By Anna David
Any time an iconic TV star attempts to step into a new role, it’s a gamble. And in David Boreanaz’s case, that’s especially true.
It turns out gambling is the worst vice of FBI agent Seeley Booth, Boreanaz’s macho-man-with-a-heart character on Fox’s new hit crime drama Bones. “Gambling is pretty rude,” Boreanaz says. “Even the Mafia looks at it as bad.” But so far, Booth’s dice problem hasn’t figured prominently in the show, which returns this week after a baseball-imposed hiatus throughout the month of October.
In other words, Booth doesn’t have much of a dark side compared to the brooding bloodsucker Boreanaz played on Buffy the Vampire Slayer and Angel. “He fights differently [than Angel], he moves differently, he acts differently,” Boreanaz says. “He’s a risk-taker but he’s also very patient. Like he’s waiting for the right card.”
Bones executive producer Barry Josephson says he hit the jackpot when he landed Boreanaz for the actor’s first TV show since Angel ended last year. “You know how people transition from boy to young man to man?” Josephson asks. “He had transitioned into a man and when he came to meet with us, I was like, ‘Woah, is that the guy from Buffy?’ He felt like a leading-man-motion-picture actor.”
Josephson isn’t the only one taken aback by the post-Angel Boreanaz. “I was surprised by David’s sense of humor,” says Emily Deschanel, who plays Booth’s sometime partner, forensic anthropologist Dr. Temperance Brennan. “He was kind of intimidating in Buffy andAngel — sort of strong and brooding.”
Deschanel’s character is far from intimidated by Boreanaz’s lighthearted Booth, In each episode, their differing personalities – Booth trusts his gut instincts, while Brennan is all facts and objectivity – play off one another as they use their disparate skills to solve murders. This week, Booth and Brennan travel to Washington State to investigate human remains found inside a bear, which may be evidence in a murder. While there, Brennan makes another discovery – the Northwest is full of eligible bachelors. Witty repartee ensues.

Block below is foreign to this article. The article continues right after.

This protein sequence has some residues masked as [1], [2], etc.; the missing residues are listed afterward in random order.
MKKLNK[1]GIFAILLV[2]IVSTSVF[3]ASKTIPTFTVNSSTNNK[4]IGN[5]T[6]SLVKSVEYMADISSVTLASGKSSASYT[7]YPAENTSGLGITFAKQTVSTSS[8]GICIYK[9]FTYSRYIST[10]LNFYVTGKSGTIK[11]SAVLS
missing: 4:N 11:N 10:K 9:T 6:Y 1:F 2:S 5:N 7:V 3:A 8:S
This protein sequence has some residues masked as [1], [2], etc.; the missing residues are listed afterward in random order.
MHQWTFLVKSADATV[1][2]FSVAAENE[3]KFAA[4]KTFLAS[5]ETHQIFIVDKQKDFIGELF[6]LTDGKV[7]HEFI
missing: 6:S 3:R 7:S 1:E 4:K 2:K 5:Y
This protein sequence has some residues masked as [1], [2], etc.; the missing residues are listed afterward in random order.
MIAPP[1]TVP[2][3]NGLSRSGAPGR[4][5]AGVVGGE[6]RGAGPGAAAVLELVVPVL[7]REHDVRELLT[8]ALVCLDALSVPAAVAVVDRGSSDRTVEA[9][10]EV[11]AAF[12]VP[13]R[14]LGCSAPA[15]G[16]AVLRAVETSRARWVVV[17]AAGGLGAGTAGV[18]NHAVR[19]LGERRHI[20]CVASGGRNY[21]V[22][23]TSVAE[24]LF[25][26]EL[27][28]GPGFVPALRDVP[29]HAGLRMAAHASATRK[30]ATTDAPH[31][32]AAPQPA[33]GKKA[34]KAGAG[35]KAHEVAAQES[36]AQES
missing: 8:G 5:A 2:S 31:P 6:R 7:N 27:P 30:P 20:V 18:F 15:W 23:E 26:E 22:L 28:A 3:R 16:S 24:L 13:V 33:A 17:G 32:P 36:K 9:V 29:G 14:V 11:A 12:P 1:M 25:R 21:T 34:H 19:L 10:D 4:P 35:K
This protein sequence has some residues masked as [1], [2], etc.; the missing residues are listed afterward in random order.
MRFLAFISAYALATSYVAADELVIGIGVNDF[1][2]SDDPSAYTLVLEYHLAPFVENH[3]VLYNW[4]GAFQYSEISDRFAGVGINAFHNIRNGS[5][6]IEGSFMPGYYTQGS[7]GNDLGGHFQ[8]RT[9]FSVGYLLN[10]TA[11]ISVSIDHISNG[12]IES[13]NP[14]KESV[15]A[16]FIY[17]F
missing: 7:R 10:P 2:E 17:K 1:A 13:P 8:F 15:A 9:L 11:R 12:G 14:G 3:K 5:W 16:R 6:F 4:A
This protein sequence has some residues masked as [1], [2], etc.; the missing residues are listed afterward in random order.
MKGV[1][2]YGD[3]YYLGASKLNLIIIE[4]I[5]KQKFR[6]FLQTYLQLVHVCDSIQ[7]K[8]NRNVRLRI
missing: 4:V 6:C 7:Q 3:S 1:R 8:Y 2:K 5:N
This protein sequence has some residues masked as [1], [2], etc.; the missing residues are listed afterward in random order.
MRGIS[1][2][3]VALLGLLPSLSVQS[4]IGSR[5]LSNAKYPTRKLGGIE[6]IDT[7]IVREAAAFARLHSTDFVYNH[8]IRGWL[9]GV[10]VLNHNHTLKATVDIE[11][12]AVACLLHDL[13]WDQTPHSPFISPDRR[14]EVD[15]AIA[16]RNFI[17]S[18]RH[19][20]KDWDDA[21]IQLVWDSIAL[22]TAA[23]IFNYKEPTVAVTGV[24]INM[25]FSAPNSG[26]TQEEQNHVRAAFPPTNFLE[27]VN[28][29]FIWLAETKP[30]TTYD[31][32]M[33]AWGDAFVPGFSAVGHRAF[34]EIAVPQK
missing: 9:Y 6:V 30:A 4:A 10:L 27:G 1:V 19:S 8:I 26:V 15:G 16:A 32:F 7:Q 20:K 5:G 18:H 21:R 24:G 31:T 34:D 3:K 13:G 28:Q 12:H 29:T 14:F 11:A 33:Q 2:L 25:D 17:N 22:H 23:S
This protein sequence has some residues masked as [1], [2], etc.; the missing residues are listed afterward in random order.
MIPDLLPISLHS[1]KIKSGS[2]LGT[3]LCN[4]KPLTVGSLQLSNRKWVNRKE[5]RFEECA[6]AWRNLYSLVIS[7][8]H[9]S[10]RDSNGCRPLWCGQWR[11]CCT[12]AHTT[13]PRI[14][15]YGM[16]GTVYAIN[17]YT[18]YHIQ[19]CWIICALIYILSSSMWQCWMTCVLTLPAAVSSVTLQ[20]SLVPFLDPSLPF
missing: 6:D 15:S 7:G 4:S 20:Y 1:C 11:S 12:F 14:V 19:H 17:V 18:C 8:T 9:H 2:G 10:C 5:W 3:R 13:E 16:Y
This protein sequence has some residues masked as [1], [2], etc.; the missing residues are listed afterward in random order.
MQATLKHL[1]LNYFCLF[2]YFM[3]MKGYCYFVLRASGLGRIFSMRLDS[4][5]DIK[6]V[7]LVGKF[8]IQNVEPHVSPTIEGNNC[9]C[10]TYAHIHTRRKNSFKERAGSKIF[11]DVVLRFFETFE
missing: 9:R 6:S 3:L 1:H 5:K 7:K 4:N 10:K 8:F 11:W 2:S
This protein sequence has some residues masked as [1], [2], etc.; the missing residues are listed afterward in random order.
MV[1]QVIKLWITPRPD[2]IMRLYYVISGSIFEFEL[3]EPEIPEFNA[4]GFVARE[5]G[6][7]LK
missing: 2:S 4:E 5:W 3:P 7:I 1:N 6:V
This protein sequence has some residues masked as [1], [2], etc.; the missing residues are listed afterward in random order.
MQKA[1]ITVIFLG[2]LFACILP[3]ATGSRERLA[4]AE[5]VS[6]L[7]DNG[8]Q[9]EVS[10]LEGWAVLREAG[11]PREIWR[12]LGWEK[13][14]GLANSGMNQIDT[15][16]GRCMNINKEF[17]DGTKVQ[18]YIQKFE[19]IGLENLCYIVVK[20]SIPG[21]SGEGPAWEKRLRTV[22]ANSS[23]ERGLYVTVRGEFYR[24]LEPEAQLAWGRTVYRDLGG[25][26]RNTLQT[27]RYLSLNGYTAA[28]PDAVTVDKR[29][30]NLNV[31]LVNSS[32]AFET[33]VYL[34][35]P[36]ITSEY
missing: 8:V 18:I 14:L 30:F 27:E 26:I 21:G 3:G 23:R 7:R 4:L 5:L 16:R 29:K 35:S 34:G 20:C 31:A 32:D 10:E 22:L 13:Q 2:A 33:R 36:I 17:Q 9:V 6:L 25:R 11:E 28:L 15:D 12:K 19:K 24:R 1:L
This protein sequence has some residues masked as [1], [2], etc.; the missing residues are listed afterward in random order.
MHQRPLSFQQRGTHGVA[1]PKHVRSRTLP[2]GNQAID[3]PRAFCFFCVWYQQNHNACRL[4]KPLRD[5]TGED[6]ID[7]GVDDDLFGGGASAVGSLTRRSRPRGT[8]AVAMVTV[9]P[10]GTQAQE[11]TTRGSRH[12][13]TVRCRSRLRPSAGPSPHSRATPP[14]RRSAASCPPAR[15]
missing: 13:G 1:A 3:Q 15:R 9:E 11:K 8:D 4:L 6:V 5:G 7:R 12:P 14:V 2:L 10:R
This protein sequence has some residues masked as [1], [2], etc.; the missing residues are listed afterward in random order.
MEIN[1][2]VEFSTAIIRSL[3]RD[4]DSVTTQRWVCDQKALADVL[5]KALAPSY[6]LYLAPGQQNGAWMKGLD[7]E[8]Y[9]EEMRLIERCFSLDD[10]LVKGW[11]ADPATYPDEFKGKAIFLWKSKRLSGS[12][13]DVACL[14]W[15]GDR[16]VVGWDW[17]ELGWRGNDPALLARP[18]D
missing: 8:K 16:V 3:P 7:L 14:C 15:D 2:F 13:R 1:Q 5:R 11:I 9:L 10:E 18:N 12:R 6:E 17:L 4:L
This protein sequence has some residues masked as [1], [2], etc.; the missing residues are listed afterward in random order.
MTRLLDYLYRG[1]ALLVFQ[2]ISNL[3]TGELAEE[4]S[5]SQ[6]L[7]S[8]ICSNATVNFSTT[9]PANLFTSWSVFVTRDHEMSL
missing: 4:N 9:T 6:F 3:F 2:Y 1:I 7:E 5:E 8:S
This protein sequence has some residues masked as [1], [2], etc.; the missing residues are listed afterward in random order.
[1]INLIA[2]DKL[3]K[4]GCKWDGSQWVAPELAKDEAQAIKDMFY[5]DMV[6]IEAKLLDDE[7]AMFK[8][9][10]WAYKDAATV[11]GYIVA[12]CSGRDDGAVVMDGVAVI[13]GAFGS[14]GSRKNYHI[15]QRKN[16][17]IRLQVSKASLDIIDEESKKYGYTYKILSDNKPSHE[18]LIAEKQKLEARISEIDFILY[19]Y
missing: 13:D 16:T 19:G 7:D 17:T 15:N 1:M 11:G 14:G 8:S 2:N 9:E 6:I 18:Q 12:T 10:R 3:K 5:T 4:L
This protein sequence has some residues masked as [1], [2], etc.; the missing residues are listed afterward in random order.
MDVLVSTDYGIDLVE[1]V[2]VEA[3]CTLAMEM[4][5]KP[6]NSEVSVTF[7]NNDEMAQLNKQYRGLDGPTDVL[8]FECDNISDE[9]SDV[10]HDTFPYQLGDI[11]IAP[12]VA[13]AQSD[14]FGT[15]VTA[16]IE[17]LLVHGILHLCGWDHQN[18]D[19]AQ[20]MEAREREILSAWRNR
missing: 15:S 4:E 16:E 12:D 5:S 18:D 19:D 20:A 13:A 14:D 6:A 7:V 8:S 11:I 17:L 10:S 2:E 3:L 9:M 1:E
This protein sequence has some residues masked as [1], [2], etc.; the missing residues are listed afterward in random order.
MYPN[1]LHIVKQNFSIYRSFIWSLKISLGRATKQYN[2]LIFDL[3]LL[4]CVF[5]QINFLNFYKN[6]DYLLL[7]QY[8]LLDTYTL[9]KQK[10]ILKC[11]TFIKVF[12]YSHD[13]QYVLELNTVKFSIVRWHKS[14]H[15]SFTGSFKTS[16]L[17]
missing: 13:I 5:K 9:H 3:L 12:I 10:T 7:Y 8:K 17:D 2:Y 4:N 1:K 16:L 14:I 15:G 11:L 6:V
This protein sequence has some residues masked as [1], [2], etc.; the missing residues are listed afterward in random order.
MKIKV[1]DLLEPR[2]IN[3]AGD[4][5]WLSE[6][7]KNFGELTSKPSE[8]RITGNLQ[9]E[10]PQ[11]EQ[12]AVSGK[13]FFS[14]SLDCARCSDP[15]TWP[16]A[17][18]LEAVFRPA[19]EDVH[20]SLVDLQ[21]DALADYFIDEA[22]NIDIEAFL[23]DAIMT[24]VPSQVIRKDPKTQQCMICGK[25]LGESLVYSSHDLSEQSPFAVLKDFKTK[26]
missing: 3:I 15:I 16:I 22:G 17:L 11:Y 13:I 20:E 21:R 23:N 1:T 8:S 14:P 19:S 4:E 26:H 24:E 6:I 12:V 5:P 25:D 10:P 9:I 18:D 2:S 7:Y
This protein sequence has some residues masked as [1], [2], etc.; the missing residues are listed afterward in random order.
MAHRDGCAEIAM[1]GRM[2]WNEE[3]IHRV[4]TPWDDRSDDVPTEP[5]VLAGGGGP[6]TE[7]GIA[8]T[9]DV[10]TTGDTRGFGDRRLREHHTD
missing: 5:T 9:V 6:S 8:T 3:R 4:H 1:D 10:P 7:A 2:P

In this oftentimes tempestuous environment, opposites definitely attract. Even at Deschanel’s audition for the role, Boreanaz felt the chemistry. “I remember her challenging the scene and making me stand up,” he says. “I like that – a woman who comes in and gets under my skin and challenges me. She wants to play ball.” But don’t hold your breath waiting for the two of them to jump each other’s bones. Boreanaz thinks the sparks between the two characters harkens back to another crime-busting couple who allowed their flirtation to flicker for years.
“On Moonlighting, you really didn’t know what case they were working on, but you were rooting for them to get into bed, and that’s what I want with this show,” Boreanaz says. “Still, it’s not going to be a lengthy buildup toward that. They each have separate lives, and he has an eye. He’s a normal alpha male.”
To get into Booth’s retro-cool mind-set, Boreanaz turned to Steve McQueen movies. “If you see McQueen in Tom Horn, he’s a very strong cowboy who’s comfortable in his own skin. And Booth is like that – he’s confident and old-fashioned. He’s into Mad magazine, pinups, Coca-Cola in the bottle, cheeseburgers, and the piece of apple pie with ice cream on top.”